This is a part of our Small World series in which we explore a new destination through the eyes of a local.
Anne Ditmeyer is many things: fashionable, savvy, cultured, a jetsetter. It's all this and more that she brings to table for her numerous Paris experiences, meaning that travelers are guaranteed to be given a truly authentic behind-the-scenes peek of the world's (possibly) most famous city. Between blogging, being an Insider, and general exploring, she leads a very busy life -- but we were able to catch up with her for long enough to gain her insights on working with Vayable, the city she lives in, and the people she meets on the road.
Q: How long have you been an Insider?
Anne: I started offering experiences through Vayable in June of 2012. I tend to average ~2 tours per week, which is perfect for me and my workload. I love the excuse to disconnect from my computer for a few hours, meet awesome people, and feel inspired by the world around me. I truly meet wonderful people by offering tours.
Q: How do you feel connected to Paris?
Anne: I'm a freelance designer/editor/traveler whose mission is to help connect creatives across continents. I started Prêt à Voyager in 2007 to explore the intersection of travel and design. In 2009 I moved to Paris (where I had lived on two other occasions), and my blog became an amazing tool to uncover another side of Paris and connect with other creatives. In school I had studied anthropology and in my MA thesis I explored the ideas of tourism and new media, so for me when it came to actually giving "tours" I wanted to find a way to present the city in a less "touristy" way. My offerings are not your typical tour; it honestly feels more like hanging out with old friends.
Q: Why did you decide to become an Insider?
Anne: I've always shared a lot of information about Paris on my blog, and over the years I've been fortunate to connect with many internet friends in person. However there just aren't enough in the day to show everyone who comes to Paris around, not to mention trying to pay the bills at the same time. I still share a lot of great Paris tips on my blog (especially on my Visit Paris page), but I see giving tours through Vayable as my paid model of business, where I can earn money doing what I love, and help give my guests a memorable experience (check out the reviews for my tours, and I think you'll see they agree it's worth it). I also find that when someone is paying for a tour they value it more, and get more out of the experience than by just reading a blog post or seeing a photo on Instagram. In the digital world we live in, it's so nice to have face-to-face human contact.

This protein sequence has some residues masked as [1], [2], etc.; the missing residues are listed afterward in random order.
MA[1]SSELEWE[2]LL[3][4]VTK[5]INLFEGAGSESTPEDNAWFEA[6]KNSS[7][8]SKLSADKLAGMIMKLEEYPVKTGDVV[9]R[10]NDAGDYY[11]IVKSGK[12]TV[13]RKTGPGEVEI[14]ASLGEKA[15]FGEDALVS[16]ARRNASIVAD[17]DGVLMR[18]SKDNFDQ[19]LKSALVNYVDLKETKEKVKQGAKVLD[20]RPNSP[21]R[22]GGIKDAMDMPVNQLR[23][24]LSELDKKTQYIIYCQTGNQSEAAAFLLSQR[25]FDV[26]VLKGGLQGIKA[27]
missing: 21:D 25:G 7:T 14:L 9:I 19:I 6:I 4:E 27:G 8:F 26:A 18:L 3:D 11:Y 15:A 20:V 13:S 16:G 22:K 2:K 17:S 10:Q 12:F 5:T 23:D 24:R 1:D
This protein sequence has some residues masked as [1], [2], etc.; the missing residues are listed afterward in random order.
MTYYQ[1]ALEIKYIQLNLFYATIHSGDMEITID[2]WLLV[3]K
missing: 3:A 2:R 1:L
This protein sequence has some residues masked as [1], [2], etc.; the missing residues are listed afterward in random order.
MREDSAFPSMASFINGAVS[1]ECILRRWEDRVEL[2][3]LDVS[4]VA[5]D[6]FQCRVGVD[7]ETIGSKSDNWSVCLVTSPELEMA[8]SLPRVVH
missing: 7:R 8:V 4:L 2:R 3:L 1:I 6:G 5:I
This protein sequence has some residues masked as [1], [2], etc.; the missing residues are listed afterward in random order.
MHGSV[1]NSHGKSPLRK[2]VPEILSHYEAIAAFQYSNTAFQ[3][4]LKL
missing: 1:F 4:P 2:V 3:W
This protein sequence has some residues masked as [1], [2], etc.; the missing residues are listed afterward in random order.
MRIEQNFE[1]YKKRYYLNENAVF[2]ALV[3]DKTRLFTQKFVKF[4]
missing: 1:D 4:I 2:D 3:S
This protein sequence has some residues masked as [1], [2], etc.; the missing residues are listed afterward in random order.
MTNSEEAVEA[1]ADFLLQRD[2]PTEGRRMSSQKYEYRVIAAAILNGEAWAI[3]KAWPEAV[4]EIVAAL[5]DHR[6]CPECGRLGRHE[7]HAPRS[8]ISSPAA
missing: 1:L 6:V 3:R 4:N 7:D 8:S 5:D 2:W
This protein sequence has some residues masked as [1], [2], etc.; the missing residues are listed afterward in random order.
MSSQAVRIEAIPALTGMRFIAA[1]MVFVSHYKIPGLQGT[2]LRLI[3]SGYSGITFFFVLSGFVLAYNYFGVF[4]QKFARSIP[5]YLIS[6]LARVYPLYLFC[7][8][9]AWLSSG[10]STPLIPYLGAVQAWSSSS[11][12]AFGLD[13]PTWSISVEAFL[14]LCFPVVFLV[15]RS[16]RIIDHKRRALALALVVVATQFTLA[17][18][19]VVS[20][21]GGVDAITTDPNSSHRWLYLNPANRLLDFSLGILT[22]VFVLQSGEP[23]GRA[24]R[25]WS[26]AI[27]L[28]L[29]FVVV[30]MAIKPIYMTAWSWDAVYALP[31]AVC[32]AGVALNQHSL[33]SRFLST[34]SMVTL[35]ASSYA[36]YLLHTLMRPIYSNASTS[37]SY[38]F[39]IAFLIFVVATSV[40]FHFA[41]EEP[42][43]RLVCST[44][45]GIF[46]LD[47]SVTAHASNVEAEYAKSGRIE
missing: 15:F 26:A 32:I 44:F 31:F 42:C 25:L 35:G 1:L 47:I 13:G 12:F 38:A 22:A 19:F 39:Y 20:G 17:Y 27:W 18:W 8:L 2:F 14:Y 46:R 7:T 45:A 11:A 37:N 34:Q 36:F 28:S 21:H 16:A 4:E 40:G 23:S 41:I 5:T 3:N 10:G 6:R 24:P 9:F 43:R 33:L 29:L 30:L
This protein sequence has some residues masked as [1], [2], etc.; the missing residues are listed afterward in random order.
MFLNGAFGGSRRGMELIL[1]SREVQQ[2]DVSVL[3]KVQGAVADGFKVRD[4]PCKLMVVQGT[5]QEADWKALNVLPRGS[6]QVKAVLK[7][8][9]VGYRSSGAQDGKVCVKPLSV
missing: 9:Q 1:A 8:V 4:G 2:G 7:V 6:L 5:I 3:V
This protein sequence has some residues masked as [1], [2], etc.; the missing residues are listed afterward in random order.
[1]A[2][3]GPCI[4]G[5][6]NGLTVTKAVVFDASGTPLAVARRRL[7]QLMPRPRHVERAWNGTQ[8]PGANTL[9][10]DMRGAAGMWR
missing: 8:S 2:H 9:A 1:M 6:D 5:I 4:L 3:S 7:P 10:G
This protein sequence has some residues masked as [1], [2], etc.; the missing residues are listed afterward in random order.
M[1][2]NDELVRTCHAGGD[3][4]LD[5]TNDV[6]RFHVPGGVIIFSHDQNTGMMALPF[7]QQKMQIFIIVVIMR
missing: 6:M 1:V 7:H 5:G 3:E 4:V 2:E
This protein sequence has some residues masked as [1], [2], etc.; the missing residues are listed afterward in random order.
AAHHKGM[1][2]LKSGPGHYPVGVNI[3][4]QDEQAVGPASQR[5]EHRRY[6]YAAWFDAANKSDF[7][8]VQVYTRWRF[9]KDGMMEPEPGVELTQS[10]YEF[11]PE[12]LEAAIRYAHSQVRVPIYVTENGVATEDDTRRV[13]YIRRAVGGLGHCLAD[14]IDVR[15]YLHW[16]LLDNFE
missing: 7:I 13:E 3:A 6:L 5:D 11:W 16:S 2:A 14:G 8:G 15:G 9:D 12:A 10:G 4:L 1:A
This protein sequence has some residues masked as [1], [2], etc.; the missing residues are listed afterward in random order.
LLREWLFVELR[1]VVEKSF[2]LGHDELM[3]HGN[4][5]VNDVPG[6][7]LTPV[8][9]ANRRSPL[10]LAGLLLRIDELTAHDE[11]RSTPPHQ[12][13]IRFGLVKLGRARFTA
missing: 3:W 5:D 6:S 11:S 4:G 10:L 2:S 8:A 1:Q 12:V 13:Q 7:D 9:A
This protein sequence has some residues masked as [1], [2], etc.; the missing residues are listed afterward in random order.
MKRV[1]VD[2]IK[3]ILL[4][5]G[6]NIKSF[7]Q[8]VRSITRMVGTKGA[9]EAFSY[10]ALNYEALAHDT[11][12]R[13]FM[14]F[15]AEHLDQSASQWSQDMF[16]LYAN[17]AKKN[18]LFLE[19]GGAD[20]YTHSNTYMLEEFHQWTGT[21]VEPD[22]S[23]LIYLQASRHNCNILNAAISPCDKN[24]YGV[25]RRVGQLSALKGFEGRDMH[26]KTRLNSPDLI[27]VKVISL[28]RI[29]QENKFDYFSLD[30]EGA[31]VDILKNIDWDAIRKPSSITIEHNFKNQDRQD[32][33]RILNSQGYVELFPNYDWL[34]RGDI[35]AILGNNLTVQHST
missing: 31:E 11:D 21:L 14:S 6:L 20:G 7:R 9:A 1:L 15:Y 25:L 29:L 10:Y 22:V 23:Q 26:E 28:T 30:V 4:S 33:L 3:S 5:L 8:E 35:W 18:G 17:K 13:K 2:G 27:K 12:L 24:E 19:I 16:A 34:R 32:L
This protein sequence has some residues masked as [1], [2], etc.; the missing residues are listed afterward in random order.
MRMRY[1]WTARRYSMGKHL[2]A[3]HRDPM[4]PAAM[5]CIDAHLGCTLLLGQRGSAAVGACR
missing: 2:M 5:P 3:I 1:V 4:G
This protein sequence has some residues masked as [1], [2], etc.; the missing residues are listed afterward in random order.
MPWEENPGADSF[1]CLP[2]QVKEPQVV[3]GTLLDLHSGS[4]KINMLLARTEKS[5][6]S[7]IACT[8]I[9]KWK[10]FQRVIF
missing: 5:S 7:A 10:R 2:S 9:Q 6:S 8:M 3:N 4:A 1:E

Q: What is the most important thing you hope to offer the people who you guide?
Anne: Often when we live in a place we take for granted simple things like how we get around, or our favorite things at the grocery store. I like to help give people confidence to explore Paris on their own, and dig a little deeper under the skin of the city than they would have otherwise. I'm always surprised when people are nervous to take the metro, but by the end of our time together they feel like pros and are ready to go anywhere. Really it's the simple things that go a long way, and not taking the basics for granted.
Q: What is your favorite part of your experience?
Anne: I love that no two of my tours are ever the same. While I have my basic information I like to share, and favorite spots to highlight, I love that each of my offerings is customizable according to the interests of my guests. For my Navigate Paris offering I meet my guests wherever they are staying, which means it's always interesting and fresh for me, and highly practical for my guests (who don't yet know how to get around). On my Paris Design tour we have engaging discussions about our favorite designers, and their observations bring a lot to the experience.
Most of the time people who sign up for my Vayable tours are game for anything, but one of my favorite tours was with a mother who was a florist, and her daughter who worked in museums. They wanted to discover ribbon and flower shops, which we did, and it felt like such a unique way to see the city. What I loved most about this experience is that they were trying to see the city according to their own interests, not just following a guide book or check list that someone gave them.